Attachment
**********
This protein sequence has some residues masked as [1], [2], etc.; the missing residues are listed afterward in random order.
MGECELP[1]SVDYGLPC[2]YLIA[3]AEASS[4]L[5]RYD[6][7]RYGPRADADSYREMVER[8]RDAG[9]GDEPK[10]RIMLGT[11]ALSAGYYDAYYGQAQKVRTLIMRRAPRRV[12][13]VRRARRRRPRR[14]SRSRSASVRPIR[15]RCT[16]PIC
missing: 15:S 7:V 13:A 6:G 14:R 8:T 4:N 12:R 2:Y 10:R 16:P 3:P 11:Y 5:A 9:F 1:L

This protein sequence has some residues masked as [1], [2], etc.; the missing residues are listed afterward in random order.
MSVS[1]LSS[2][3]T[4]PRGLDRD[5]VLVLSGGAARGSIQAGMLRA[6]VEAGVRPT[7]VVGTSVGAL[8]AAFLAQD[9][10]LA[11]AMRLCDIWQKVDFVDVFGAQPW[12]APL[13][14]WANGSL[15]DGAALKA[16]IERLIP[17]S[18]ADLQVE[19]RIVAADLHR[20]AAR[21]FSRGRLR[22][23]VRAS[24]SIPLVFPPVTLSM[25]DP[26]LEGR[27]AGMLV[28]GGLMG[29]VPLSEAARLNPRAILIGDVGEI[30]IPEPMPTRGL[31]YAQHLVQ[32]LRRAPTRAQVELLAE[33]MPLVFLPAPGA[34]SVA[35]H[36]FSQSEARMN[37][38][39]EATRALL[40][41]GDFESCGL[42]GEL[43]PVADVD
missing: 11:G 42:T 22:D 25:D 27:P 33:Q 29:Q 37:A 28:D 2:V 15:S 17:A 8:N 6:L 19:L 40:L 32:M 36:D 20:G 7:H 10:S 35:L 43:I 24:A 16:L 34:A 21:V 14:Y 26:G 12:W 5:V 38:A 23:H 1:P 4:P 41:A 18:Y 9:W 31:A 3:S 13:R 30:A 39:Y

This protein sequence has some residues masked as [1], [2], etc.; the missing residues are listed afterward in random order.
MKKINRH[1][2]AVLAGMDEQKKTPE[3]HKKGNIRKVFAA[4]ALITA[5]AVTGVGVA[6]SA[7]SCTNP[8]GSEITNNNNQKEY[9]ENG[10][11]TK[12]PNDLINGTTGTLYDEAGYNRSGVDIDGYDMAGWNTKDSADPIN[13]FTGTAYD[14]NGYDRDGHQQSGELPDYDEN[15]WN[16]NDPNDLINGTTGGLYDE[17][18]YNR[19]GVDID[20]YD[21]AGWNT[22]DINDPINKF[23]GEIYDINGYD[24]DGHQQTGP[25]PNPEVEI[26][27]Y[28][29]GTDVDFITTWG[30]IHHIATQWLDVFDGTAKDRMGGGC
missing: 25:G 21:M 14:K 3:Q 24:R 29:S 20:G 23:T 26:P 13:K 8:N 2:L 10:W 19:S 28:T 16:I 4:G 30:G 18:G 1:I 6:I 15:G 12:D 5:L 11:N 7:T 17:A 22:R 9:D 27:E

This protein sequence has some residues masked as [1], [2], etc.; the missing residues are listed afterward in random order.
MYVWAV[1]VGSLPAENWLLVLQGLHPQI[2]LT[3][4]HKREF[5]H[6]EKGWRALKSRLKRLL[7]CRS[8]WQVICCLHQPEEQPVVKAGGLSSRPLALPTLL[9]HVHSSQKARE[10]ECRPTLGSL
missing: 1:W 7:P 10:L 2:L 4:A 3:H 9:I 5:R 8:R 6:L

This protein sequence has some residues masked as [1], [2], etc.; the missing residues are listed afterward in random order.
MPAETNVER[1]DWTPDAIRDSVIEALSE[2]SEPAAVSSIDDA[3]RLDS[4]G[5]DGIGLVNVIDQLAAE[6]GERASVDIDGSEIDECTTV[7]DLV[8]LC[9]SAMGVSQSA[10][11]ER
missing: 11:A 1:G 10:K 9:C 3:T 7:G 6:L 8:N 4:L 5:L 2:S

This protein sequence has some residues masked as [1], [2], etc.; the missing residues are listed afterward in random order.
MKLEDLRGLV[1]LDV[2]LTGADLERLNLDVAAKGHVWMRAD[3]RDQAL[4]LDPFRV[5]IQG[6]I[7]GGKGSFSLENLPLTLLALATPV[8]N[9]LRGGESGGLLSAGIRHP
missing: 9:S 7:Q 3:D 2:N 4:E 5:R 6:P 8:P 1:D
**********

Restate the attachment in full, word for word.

This protein sequence has some residues masked as [1], [2], etc.; the missing residues are listed afterward in random order.
MGECELP[1]SVDYGLPC[2]YLIA[3]AEASS[4]L[5]RYD[6][7]RYGPRADADSYREMVER[8]RDAG[9]GDEPK[10]RIMLGT[11]ALSAGYYDAYYGQAQKVRTLIMRRAPRRV[12][13]VRRARRRRPRR[14]SRSRSASVRPIR[15]RCT[16]PIC
missing: 15:S 7:V 13:A 6:G 14:R 8:T 4:N 12:R 2:Y 10:R 16:P 3:P 11:Y 5:A 9:F 1:L

This protein sequence has some residues masked as [1], [2], etc.; the missing residues are listed afterward in random order.
MSVS[1]LSS[2][3]T[4]PRGLDRD[5]VLVLSGGAARGSIQAGMLRA[6]VEAGVRPT[7]VVGTSVGAL[8]AAFLAQD[9][10]LA[11]AMRLCDIWQKVDFVDVFGAQPW[12]APL[13][14]WANGSL[15]DGAALKA[16]IERLIP[17]S[18]ADLQVE[19]RIVAADLHR[20]AAR[21]FSRGRLR[22][23]VRAS[24]SIPLVFPPVTLSM[25]DP[26]LEGR[27]AGMLV[28]GGLMG[29]VPLSEAARLNPRAILIGDVGEI[30]IPEPMPTRGL[31]YAQHLVQ[32]LRRAPTRAQVELLAE[33]MPLVFLPAPGA[34]SVA[35]H[36]FSQSEARMN[37][38][39]EATRALL[40][41]GDFESCGL[42]GEL[43]PVADVD
missing: 11:G 42:T 22:D 25:D 27:P 33:Q 29:Q 37:A 28:D 2:V 15:S 17:A 8:N 6:L 19:L 40:L 32:M 36:D 20:G 7:H 10:S 35:L 43:I 24:A 16:L 34:A 21:V 14:Y 26:G 12:W 5:V 38:A 23:H 1:P 4:P 41:A 18:Y 9:W 31:A 3:S 13:R 30:A 39:Y

This protein sequence has some residues masked as [1], [2], etc.; the missing residues are listed afterward in random order.
MKKINRH[1][2]AVLAGMDEQKKTPE[3]HKKGNIRKVFAA[4]ALITA[5]AVTGVGVA[6]SA[7]SCTNP[8]GSEITNNNNQKEY[9]ENG[10][11]TK[12]PNDLINGTTGTLYDEAGYNRSGVDIDGYDMAGWNTKDSADPIN[13]FTGTAYD[14]NGYDRDGHQQSGELPDYDEN[15]WN[16]NDPNDLINGTTGGLYDE[17][18]YNR[19]GVDID[20]YD[21]AGWNT[22]DINDPINKF[23]GEIYDINGYD[24]DGHQQTGP[25]PNPEVEI[26][27]Y[28][29]GTDVDFITTWG[30]IHHIATQWLDVFDGTAKDRMGGGC
missing: 25:G 21:M 14:K 3:Q 24:R 29:S 20:G 23:T 26:P 13:K 8:N 2:L 10:W 19:S 28:T 16:I 4:G 30:G 18:G 1:I 6:I 15:G 12:D 5:L 11:N 7:T 17:A 22:R 9:D 27:E

This protein sequence has some residues masked as [1], [2], etc.; the missing residues are listed afterward in random order.
MYVWAV[1]VGSLPAENWLLVLQGLHPQI[2]LT[3][4]HKREF[5]H[6]EKGWRALKSRLKRLL[7]CRS[8]WQVICCLHQPEEQPVVKAGGLSSRPLALPTLL[9]HVHSSQKARE[10]ECRPTLGSL
missing: 1:W 7:P 10:L 2:L 4:A 3:H 9:I 5:R 8:R 6:L

This protein sequence has some residues masked as [1], [2], etc.; the missing residues are listed afterward in random order.
MPAETNVER[1]DWTPDAIRDSVIEALSE[2]SEPAAVSSIDDA[3]RLDS[4]G[5]DGIGLVNVIDQLAAE[6]GERASVDIDGSEIDECTTV[7]DLV[8]LC[9]SAMGVSQSA[10][11]ER
missing: 11:A 1:G 10:K 9:C 3:T 7:G 6:L 8:N 4:L 5:L 2:S

This protein sequence has some residues masked as [1], [2], etc.; the missing residues are listed afterward in random order.
MKLEDLRGLV[1]LDV[2]LTGADLERLNLDVAAKGHVWMRAD[3]RDQAL[4]LDPFRV[5]IQG[6]I[7]GGKGSFSLENLPLTLLALATPV[8]N[9]LRGGESGGLLSAGIRHP
missing: 9:S 7:Q 3:D 2:N 4:E 5:R 6:P 8:P 1:D